The cost of growth
With or without geopolitical rivalry, the two states found themselves at a moment of crisis that Asian heavyweights such as Taiwan and South Korea have also been confronted with: When a country's productivity rises, so does the cost of living and thus the cost of production.
The rise of Taiwan and South Korea began with major changes in the agricultural sector, which then led to textiles and other sectors of production, until the two ultimately grew to become major high-tech players. Today, they are among the world's top microchip producers. But from Taipei to Seoul, life has become so expensive that young people are becoming less likely to have children and are beginning to fundamentally question the economic growth model of the past.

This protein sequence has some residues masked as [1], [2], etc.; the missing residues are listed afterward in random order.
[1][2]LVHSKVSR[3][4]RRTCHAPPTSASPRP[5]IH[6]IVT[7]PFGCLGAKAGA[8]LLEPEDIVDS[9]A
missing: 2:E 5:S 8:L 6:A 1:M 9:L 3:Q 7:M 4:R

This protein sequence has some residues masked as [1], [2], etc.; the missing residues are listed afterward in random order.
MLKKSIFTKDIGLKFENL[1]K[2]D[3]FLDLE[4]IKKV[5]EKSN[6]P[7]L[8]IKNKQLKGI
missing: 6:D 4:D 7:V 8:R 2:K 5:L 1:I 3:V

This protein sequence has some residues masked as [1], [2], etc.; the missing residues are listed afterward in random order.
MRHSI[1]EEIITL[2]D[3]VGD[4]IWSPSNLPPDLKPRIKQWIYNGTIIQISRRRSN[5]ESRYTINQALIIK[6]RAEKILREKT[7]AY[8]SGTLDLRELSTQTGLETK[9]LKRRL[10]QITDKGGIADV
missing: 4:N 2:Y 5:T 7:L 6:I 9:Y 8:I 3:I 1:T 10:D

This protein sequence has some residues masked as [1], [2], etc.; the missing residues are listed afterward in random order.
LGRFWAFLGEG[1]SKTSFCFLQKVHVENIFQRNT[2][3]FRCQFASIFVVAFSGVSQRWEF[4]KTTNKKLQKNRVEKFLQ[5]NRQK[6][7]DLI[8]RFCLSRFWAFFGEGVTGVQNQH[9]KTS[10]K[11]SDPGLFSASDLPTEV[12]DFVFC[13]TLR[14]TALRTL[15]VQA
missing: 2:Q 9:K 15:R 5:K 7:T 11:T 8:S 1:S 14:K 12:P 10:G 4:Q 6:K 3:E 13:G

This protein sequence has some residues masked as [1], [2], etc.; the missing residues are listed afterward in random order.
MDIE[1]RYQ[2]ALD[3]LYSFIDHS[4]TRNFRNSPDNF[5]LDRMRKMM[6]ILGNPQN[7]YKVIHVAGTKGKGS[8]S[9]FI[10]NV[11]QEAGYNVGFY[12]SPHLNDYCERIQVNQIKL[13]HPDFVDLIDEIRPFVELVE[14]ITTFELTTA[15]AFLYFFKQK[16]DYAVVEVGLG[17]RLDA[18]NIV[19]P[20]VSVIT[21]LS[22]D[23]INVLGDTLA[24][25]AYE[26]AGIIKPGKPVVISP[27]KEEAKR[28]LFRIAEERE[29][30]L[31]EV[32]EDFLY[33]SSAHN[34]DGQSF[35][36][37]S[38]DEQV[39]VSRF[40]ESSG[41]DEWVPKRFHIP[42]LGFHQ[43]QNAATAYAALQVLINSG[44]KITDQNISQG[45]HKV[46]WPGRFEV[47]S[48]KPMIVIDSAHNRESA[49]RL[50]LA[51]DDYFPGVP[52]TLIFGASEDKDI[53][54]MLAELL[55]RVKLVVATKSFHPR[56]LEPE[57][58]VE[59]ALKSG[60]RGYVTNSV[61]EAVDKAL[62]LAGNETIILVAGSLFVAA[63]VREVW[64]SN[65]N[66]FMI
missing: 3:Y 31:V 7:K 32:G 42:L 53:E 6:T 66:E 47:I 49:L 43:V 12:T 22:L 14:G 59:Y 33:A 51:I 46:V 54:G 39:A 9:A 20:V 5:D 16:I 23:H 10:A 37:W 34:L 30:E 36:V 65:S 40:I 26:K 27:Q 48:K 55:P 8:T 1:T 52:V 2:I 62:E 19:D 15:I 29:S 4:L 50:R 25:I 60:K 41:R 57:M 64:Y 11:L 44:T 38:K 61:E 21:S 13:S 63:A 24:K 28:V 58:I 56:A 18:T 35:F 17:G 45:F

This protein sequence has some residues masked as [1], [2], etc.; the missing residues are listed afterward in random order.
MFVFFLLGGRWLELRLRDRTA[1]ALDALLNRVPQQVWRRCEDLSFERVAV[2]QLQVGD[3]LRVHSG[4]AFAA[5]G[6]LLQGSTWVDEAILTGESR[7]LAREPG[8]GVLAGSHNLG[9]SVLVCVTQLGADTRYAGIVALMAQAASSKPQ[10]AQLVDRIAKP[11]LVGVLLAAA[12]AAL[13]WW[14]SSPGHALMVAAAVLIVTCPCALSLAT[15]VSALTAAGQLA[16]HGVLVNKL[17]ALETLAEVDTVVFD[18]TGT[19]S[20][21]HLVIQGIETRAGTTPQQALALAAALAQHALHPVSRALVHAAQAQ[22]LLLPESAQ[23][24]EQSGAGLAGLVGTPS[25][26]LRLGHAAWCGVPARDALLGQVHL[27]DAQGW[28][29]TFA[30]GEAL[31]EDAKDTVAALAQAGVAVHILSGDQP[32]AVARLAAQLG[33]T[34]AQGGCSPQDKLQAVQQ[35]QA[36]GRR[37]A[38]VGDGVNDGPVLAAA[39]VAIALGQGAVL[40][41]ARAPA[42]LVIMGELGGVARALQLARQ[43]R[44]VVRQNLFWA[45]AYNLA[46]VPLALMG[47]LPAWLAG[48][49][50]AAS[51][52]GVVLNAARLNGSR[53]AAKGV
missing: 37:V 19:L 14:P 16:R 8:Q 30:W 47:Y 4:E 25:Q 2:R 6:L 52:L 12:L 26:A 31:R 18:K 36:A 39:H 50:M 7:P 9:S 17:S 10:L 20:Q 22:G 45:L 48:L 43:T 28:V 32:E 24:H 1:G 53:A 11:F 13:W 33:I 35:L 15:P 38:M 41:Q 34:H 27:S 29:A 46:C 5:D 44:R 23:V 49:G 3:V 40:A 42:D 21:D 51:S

Economic power and dictatorship
China's Communist Party had intended for the People's Republic to follow a similar path but to remain a "democratic dictatorship," unlike Taiwan and South Korea, which went from military dictatorships to democracies during their economic modernization in the late 1980s and early 1990s. However, the plan misfired: Productivity in China is no longer rising. In Xi's surveillance state, it is loyalty that counts, not competence, and people who live in constant fear of saying or doing the wrong thing cannot be drivers of innovation.